The Supreme Court could determine the validity of Trump’s executive order but it cannot create a new Amendment. To put it simply, to revoke or change the 14th Amendment, or to create a new amendment, there must first be a proposal. A proposal must be adopted by two-thirds of both the Senate and the House and then it is sent to the states for ratification. The proposal is ratified if approved by three-fourths of the states’ legislatures. (There is also the possibility of using a national convention or state ratifying convention.)  

As you can see, it would be extremely difficult for all these steps to be successful.

Here is the bottom line, #LegallySpeaking: Trump could issue the executive order limiting the 14th Amendment but it would be immediately challenged in the courts with the courts putting a stay, or a hold, on the order. The arguments for and against the executive order would be intense and lengthy.

At the end of the day, Trump could get his way with some type of limitation or qualification though I believe he has a very difficult road, both legally and politically, to travel down.

Monica Lindstrom

Arizona State Courts Building (Arizona Governor's Office Photo)...
Monica Lindstrom

Legally Speaking: Brnovich appeal to Arizona Supreme Court makes sense

KTAR legal analyst Monica Lindstrom thinks it's a good move by Attorney General Mark Brnovich to petition the Arizona Supreme Court to hear his appeal in a case about laws that were ruled unconstitutional.
20 days ago
(File Photo by Matthew Hatcher/Getty Images)...
Monica Lindstrom

Legally Speaking: Why judge rejected Arizona ban on mask mandates

KTAR legal expert Monica Lindstrom explains the reasons behind a judge's decision to strike down Arizona's ban on face mask mandates.
21 days ago
(Facebook File Photo/Phoenix Police Department)...
Monica Lindstrom

Legally Speaking: Police may need to be part of Phoenix oversight office

Phoenix's requirement that no current or former law enforcement be part of a new police oversight office appears to be in direct conflict with recently signed Arizona laws, writes KTAR News legal expert Monica Lindstrom.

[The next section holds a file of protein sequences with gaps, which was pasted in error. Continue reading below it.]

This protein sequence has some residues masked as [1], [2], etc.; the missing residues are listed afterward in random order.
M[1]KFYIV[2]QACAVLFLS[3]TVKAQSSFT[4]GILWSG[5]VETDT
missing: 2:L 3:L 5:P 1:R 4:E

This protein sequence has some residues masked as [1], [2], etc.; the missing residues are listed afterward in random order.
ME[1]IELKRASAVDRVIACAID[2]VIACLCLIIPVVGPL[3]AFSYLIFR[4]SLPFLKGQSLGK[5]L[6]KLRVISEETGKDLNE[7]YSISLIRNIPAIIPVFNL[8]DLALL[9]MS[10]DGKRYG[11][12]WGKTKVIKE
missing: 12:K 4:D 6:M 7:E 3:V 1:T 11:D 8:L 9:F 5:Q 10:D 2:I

5 months ago
Monica Lindstrom

Legally Speaking: Arizona employees could be required to get virus vaccine

With coronavirus vaccines on the horizon, Arizona employers could require their employees to get the virus vaccine but there would be exceptions.
11 months ago
(AP Photo/Matt York)...
Monica Lindstrom

Legally Speaking: Maricopa County ballot lawsuit could have merit

KTAR legal expert Monica Lindstrom says the Maricopa County ballot lawsuit could have merit, whether it's for affecting ongoing races or correcting a procedural issue for the next election.
11 months ago
(KTAR News Photo/Kevin Stone)...
Monica Lindstrom

Legally Speaking: Why Arizona’s voter registration deadline was extended

A judge conducted a balancing test before ruling that Arizona's voter registration deadline should be extended, writes KTAR legal expert Monica Lindstrom.
1 year ago

Sponsored Articles


What you need to know about spine health

With 540 million people suffering from lower back pain, it remains the leading cause of long-term disability. That’s why World Spine Day on Oct. 16 will raise awareness about spinal health with its theme, BACK2BACK. “BACK2BACK will focus on highlighting ways in which people can help their spines by staying mobile, avoiding physical inactivity, not overloading […]
Day & Night Air Conditioning, Heating and Plumbing

Why fall maintenance is important for your heating system and A/C

It’s easy to ignore your heater and air conditioner when they’re working but the moment something breaks, you will likely regret not keeping up with maintenance. After all, if something goes wrong, you may be stuck with a repair that will take longer and be more expensive than simple maintenance.

More stroke patients eligible for acute treatment, thanks to research

Historically, patients underwent acute stroke treatments according to strict time guidelines. But thanks to recent advancements in stroke research, more patients are becoming candidates for clot-busting drugs and endovascular therapy at specialized centers like Barrow Neurological Institute.
Legally Speaking: Could Trump really end birthright citizenship?